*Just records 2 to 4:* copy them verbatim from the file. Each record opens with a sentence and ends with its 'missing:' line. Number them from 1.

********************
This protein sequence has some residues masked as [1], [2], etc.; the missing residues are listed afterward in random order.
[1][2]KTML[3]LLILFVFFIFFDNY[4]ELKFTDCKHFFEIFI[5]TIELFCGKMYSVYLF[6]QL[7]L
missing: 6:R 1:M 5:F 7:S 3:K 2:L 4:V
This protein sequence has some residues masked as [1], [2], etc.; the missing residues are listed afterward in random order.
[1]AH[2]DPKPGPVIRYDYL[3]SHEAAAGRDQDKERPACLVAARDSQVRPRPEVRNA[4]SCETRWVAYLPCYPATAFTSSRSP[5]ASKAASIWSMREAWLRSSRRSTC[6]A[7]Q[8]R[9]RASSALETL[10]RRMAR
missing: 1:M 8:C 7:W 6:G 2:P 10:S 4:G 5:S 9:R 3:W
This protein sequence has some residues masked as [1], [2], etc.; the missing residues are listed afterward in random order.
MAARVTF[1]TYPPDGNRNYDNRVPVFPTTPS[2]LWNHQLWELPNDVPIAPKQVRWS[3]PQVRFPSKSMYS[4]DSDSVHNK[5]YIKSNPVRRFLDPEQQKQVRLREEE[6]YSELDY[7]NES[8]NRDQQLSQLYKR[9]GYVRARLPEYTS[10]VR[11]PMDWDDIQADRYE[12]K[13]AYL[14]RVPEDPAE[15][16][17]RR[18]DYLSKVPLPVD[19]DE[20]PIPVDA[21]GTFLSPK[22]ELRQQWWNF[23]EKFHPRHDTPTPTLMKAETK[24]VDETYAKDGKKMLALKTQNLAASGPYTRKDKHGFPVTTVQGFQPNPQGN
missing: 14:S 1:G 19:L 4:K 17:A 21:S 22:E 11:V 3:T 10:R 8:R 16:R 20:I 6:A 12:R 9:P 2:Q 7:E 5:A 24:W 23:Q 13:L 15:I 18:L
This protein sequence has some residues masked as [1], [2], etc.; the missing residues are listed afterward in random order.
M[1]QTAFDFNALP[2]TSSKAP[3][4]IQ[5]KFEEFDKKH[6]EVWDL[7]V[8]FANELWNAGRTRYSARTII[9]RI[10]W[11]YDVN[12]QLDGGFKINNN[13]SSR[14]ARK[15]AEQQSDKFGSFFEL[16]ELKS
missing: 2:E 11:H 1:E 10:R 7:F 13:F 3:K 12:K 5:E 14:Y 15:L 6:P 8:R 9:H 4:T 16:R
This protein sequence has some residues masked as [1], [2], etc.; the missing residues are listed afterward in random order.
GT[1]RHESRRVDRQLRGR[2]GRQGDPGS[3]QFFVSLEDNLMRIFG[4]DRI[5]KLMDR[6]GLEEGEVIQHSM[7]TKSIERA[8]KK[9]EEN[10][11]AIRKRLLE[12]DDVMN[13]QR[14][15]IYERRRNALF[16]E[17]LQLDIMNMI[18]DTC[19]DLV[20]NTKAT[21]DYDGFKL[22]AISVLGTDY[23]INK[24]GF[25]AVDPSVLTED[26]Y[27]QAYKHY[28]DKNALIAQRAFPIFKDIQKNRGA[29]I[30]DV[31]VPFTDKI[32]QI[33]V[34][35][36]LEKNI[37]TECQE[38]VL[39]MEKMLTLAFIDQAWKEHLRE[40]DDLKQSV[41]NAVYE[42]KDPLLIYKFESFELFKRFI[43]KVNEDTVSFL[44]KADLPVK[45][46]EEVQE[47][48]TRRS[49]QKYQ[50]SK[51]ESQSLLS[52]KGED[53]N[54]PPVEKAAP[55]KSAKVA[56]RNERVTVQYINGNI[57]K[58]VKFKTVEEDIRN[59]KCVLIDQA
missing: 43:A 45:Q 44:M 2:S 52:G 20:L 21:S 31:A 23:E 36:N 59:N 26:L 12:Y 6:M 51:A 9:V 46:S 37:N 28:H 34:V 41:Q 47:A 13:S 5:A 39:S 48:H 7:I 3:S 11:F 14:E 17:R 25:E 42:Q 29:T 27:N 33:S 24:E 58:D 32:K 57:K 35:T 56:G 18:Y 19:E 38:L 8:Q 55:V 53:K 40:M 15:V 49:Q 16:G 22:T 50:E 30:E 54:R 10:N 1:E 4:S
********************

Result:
This protein sequence has some residues masked as [1], [2], etc.; the missing residues are listed afterward in random order.
[1]AH[2]DPKPGPVIRYDYL[3]SHEAAAGRDQDKERPACLVAARDSQVRPRPEVRNA[4]SCETRWVAYLPCYPATAFTSSRSP[5]ASKAASIWSMREAWLRSSRRSTC[6]A[7]Q[8]R[9]RASSALETL[10]RRMAR
missing: 1:M 8:C 7:W 6:G 2:P 10:S 4:G 5:S 9:R 3:W
This protein sequence has some residues masked as [1], [2], etc.; the missing residues are listed afterward in random order.
MAARVTF[1]TYPPDGNRNYDNRVPVFPTTPS[2]LWNHQLWELPNDVPIAPKQVRWS[3]PQVRFPSKSMYS[4]DSDSVHNK[5]YIKSNPVRRFLDPEQQKQVRLREEE[6]YSELDY[7]NES[8]NRDQQLSQLYKR[9]GYVRARLPEYTS[10]VR[11]PMDWDDIQADRYE[12]K[13]AYL[14]RVPEDPAE[15][16][17]RR[18]DYLSKVPLPVD[19]DE[20]PIPVDA[21]GTFLSPK[22]ELRQQWWNF[23]EKFHPRHDTPTPTLMKAETK[24]VDETYAKDGKKMLALKTQNLAASGPYTRKDKHGFPVTTVQGFQPNPQGN
missing: 14:S 1:G 19:L 4:K 17:A 21:S 22:E 11:V 3:T 10:R 8:R 16:R 20:I 6:A 12:R 9:P 2:Q 7:E 5:A 24:W 23:Q 13:L 15:I 18:L
This protein sequence has some residues masked as [1], [2], etc.; the missing residues are listed afterward in random order.
M[1]QTAFDFNALP[2]TSSKAP[3][4]IQ[5]KFEEFDKKH[6]EVWDL[7]V[8]FANELWNAGRTRYSARTII[9]RI[10]W[11]YDVN[12]QLDGGFKINNN[13]SSR[14]ARK[15]AEQQSDKFGSFFEL[16]ELKS
missing: 2:E 11:H 1:E 10:R 7:F 13:F 3:K 12:K 5:E 14:Y 15:L 6:P 8:R 9:H 4:T 16:R